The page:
This story too was subsequently disputed. Nevertheless it has indestructible support in the objective situation. On the evening of the 24th Lenin experienced a last gust of alarm, which seized him with such force that he made a belated attempt to mobilise the soldiers and workers for pressure upon Smolny. How violently his mood must have changed when in Smolny a few hours later he found out the actual situation! Is it not obvious that he could not help marking the end of his anxiety, his direct and indirect reproaches addressed to Smolny, at least with a few phrases, a few words? There was no need of complicated explanations. To each of the two meeting face to face in that not altogether ordinary moment, the sources of the misunderstanding were perfectly understandable. And now they were dissolved. No use returning to them. One phrase was enough: “It can be done that way!” That meant: “Maybe I sometimes went too far in urgency and suspicion, but I guess you understand ...” Who wouldn’t understand! Lenin was not inclined to sentimentality. One phrase from him, “It can be done that way,” with a special kind of smile, was plenty enough to set aside the incidental misunderstandings of yesterday and firmly tie the knots of confidence.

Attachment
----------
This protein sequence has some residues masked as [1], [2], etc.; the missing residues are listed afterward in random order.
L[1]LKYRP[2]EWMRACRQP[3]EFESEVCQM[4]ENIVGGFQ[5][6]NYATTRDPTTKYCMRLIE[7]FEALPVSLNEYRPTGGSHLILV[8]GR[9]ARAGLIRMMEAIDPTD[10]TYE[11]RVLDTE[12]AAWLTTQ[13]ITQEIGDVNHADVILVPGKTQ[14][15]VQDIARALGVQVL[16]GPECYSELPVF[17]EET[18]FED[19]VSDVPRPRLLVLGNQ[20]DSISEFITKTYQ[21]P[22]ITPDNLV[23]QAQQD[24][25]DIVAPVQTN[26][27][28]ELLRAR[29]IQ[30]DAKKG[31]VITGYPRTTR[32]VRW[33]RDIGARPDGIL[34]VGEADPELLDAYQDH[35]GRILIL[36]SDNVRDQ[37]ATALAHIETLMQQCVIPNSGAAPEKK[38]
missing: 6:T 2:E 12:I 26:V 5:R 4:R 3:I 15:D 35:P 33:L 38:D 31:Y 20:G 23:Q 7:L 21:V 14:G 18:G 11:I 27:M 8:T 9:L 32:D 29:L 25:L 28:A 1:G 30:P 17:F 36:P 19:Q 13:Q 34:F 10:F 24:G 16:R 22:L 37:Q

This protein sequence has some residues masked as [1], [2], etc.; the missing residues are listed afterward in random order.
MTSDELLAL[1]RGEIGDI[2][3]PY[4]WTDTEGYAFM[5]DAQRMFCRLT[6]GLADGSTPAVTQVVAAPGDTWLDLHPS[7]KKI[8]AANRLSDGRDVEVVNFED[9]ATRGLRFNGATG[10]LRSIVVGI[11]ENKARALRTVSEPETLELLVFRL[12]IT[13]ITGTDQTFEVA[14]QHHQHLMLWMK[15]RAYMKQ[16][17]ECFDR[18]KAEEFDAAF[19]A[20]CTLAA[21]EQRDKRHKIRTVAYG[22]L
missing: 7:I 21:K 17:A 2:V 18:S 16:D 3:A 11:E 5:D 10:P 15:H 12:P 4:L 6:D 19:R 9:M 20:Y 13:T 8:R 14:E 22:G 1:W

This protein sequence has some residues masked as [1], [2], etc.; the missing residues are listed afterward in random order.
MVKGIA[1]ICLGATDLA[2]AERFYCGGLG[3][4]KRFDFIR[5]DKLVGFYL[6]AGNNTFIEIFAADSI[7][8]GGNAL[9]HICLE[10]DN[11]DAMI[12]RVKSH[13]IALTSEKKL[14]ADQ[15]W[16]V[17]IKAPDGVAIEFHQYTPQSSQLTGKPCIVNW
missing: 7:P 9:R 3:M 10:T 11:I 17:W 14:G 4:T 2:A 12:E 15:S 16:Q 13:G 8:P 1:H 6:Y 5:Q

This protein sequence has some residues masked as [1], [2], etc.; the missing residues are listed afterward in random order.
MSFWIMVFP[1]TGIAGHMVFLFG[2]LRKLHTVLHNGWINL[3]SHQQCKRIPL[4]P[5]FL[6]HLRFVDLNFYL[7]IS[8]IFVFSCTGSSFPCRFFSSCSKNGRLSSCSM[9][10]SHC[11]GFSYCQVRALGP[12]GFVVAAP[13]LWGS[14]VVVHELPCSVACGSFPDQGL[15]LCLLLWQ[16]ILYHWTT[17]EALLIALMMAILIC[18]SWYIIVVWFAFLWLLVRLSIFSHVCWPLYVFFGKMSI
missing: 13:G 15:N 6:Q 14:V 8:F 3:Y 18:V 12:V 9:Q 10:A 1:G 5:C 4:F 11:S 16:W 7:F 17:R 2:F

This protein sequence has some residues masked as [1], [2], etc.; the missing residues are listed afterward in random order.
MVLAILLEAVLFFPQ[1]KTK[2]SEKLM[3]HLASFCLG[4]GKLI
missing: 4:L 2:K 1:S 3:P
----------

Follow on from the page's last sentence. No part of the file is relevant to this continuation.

Lenin’s mood on the 25th reveals itself with utter clarity in the resolution introduced by him through Volodarsky, in which the insurrection is described as “in rare degree bloodless and in rare degree successful.” The fact that Lenin took upon himself this appraisal of the insurrection, scanty in words as always with him, but very high in substance, was not an accident It was just he himself, the author of “advice from the sidelines,” whom he considered most free to pay a tribute not only to the heroism of the masses, but to the services of the leaders. It is hardly possible to doubt that Lenin had additional psychological motives for this. He had continually feared the too slow course taken by Smolny, and he hastened now to be the first to recognise its advantages as revealed in action.